Not so much a review as a brief summary perhaps?  I started reading this book about six weeks ago, but had a three-week break from it, so I can’t write a particularly coherent review at present, especially as I have’t yet written up my notes.  But here are a few thoughts that immediately occur to me.

I really enjoy Spence’s style of writing.  Intelligent, but not overly academic, this is the sort of book which would make good bedtime reading.  It is the result of a series of lectures that Spence gave at Yale University in 1996, which perhaps accounts for the almost conversational style.  Beginning with Marco Polo and ending with Nixon’s visit to China, Spence surveys the history of western literary reflections on China, drawing links between accounts through time and showing the continuation and development of some central ideas about China and Chineseness, which have characterised Western imaginings of China from the earliest contact.   

Of course, he writes about lots of characters and texts which I have already come across, but highlights a few others I wasn’t so aware of.  The book is particularly strong, I feel, on twentieth century writings about China and I can imagine I will refer to it frequently as I begin to write my background chapter on the first part of the twentieth century (up to the declaration of the PRC in 1949).  Planning a structure for that section is next on my ‘to do’ list.

I may have some more comments to make after I have typed up my notes, but in the meantime, I’ll conclude this rather brief and insubstantial review here, by stating that The Chan’s Great Continent is an excellent introduction to literary imaginings about China in the West, and well worth a read.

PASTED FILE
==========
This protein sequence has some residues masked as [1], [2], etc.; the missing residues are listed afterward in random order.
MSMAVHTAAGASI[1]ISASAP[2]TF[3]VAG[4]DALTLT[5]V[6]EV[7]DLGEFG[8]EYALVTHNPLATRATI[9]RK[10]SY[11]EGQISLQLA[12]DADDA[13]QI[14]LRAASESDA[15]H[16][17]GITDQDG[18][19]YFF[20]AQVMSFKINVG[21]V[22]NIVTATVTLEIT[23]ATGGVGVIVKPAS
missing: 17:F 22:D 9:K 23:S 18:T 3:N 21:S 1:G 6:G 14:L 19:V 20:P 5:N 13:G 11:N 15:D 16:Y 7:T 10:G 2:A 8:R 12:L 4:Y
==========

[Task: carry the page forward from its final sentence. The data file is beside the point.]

April 20, 2007

Books: recent purchases

Filed under: Publications, Reading — amyjaneb @ 8:41 pm

I’ve been plugging away at catching up on some reading this week, hence my relative silence.  But I have bought a couple of books from Abebooks, which is always exciting. 

The first is a reprint of Isaacs’ Scratches On Our Minds, which I enjoyed so much when I got it on inter-Library loan, I just had to buy a copy.

The second is a copy of The Wrath of the Serfs, published by the Foreign Languages Press in 1976 (it’s as old as me!).  It’s a catalogue of the life-size tableaux created towards the end of the Cultural Revolution to propagate the official CCP version of life in pre-‘liberation’ Tibet, in a similar vein to the earlier Rent Collector’s Courtyard

Looking forward to reading both, though I intend to get the rest of my ‘books on the go’ out of the way first!